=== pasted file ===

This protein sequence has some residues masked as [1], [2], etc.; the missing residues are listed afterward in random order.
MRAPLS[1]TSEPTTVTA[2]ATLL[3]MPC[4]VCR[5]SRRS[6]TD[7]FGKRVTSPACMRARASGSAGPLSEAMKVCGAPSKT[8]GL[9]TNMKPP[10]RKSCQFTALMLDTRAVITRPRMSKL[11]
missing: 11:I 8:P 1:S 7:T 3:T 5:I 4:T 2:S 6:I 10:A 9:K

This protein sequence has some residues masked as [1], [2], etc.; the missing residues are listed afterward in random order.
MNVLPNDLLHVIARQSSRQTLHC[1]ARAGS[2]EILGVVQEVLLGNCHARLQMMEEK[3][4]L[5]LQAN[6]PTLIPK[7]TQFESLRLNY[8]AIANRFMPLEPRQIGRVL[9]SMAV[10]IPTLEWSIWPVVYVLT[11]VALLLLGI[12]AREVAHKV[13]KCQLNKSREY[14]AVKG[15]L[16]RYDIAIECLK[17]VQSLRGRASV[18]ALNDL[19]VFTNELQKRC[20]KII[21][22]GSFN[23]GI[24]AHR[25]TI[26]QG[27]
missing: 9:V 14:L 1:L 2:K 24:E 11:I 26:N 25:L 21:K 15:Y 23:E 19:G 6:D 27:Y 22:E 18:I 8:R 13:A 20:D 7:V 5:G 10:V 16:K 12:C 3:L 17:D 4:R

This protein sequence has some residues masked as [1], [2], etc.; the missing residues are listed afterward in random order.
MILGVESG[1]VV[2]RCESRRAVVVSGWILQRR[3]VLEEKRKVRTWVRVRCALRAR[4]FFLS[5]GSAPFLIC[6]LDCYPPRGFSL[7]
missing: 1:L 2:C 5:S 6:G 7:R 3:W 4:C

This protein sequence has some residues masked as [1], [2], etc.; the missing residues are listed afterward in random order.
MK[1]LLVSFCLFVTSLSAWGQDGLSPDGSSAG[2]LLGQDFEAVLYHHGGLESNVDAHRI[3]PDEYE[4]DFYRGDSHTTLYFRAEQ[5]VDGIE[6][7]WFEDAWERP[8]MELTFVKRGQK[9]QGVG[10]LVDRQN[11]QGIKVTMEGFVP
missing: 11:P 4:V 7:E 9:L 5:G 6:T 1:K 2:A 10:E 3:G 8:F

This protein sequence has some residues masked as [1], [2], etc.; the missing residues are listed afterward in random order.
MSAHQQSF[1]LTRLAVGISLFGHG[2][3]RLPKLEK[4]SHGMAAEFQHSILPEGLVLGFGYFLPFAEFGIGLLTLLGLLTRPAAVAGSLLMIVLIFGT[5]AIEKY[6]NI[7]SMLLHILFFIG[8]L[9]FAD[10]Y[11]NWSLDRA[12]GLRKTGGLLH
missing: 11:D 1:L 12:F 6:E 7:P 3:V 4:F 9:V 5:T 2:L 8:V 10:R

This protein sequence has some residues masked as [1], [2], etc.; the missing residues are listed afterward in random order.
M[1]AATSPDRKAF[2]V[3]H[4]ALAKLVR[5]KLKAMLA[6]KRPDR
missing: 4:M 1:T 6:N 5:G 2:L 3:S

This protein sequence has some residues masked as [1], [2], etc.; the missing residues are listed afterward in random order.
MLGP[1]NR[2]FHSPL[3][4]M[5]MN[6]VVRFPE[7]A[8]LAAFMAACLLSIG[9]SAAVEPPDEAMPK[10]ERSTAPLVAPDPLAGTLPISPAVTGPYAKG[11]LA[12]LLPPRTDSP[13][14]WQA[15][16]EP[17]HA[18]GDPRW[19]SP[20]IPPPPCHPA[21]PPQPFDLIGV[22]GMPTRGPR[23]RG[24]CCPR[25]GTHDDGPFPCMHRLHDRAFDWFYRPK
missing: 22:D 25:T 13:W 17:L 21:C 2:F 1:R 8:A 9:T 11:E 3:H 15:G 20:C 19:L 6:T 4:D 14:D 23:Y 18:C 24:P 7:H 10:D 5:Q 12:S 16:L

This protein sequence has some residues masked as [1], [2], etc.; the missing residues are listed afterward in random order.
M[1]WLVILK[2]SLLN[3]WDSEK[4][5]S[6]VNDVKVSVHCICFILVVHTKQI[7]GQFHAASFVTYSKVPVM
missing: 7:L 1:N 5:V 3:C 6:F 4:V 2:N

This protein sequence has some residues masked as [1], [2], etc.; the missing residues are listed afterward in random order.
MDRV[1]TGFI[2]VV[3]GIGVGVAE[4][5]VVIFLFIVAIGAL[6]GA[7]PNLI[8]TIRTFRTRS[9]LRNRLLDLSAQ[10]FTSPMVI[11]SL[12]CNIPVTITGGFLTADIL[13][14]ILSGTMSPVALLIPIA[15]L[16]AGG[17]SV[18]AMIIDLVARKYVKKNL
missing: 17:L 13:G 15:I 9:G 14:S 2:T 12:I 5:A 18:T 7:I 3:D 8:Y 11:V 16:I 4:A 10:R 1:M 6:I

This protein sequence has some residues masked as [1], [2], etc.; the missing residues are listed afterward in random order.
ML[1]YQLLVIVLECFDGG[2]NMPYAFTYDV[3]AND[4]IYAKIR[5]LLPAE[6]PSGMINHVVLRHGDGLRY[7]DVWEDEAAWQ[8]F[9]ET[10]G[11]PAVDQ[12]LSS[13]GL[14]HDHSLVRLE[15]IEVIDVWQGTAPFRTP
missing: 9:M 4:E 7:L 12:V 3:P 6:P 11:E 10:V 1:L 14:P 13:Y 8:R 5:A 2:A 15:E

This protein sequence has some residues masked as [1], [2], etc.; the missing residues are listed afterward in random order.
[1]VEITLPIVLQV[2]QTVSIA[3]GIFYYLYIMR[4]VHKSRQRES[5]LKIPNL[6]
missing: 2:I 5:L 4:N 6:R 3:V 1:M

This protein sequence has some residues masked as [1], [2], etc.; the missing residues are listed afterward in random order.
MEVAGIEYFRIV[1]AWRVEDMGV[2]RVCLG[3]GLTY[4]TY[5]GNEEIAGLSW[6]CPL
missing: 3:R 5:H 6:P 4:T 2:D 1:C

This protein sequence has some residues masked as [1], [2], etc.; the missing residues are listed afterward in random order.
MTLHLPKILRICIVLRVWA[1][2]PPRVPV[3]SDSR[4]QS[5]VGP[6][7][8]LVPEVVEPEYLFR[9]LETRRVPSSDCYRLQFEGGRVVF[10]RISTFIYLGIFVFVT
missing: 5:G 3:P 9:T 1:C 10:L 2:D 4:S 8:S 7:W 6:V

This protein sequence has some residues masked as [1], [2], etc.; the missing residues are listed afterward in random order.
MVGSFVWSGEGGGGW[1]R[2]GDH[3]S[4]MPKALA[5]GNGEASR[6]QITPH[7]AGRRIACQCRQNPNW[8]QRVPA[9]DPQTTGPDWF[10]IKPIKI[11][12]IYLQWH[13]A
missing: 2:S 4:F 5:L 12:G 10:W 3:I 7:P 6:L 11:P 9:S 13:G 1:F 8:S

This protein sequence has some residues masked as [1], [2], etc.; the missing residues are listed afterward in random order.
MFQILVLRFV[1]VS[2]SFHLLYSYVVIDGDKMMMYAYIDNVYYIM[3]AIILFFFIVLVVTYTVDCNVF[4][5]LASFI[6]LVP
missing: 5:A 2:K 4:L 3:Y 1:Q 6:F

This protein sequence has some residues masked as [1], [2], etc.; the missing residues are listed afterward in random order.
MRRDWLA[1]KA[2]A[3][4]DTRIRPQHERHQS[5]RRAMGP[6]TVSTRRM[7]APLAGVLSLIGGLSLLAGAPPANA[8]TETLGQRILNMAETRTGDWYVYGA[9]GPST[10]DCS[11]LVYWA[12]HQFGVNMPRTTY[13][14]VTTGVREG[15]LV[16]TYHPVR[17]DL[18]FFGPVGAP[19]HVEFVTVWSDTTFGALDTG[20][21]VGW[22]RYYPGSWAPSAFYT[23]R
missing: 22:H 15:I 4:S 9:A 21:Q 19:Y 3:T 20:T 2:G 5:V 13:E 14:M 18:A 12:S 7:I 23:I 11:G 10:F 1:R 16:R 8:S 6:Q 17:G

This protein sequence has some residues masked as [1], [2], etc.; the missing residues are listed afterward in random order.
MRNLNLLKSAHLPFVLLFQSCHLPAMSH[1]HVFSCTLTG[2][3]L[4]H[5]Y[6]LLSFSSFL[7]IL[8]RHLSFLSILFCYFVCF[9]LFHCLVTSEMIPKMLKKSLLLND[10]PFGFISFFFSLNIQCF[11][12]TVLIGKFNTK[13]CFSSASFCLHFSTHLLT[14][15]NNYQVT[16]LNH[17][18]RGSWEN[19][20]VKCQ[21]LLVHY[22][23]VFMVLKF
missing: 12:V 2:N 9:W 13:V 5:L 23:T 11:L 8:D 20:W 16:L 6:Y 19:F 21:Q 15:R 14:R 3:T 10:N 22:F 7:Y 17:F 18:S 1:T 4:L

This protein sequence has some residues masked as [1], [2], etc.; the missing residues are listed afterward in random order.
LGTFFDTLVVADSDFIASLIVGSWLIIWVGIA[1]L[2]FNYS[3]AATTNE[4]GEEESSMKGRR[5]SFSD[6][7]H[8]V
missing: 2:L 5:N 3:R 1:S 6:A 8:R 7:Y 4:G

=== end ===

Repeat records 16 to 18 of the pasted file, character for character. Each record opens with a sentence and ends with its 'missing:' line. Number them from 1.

This protein sequence has some residues masked as [1], [2], etc.; the missing residues are listed afterward in random order.
MRRDWLA[1]KA[2]A[3][4]DTRIRPQHERHQS[5]RRAMGP[6]TVSTRRM[7]APLAGVLSLIGGLSLLAGAPPANA[8]TETLGQRILNMAETRTGDWYVYGA[9]GPST[10]DCS[11]LVYWA[12]HQFGVNMPRTTY[13][14]VTTGVREG[15]LV[16]TYHPVR[17]DL[18]FFGPVGAP[19]HVEFVTVWSDTTFGALDTG[20][21]VGW[22]RYYPGSWAPSAFYT[23]R
missing: 22:H 15:I 4:S 9:A 21:Q 19:Y 3:T 20:T 2:G 5:V 13:E 14:M 18:A 12:S 7:I 23:I 11:G 10:F 1:R 16:R 8:S 6:Q 17:G

This protein sequence has some residues masked as [1], [2], etc.; the missing residues are listed afterward in random order.
MRNLNLLKSAHLPFVLLFQSCHLPAMSH[1]HVFSCTLTG[2][3]L[4]H[5]Y[6]LLSFSSFL[7]IL[8]RHLSFLSILFCYFVCF[9]LFHCLVTSEMIPKMLKKSLLLND[10]PFGFISFFFSLNIQCF[11][12]TVLIGKFNTK[13]CFSSASFCLHFSTHLLT[14][15]NNYQVT[16]LNH[17][18]RGSWEN[19][20]VKCQ[21]LLVHY[22][23]VFMVLKF
missing: 12:V 2:N 9:W 13:V 5:L 23:T 11:L 8:D 20:W 16:L 6:Y 19:F 21:Q 15:R 14:R 3:T 10:N 22:F 7:Y 17:F 18:S 1:T 4:L

This protein sequence has some residues masked as [1], [2], etc.; the missing residues are listed afterward in random order.
LGTFFDTLVVADSDFIASLIVGSWLIIWVGIA[1]L[2]FNYS[3]AATTNE[4]GEEESSMKGRR[5]SFSD[6][7]H[8]V
missing: 2:L 5:N 3:R 1:S 6:A 8:R 7:Y 4:G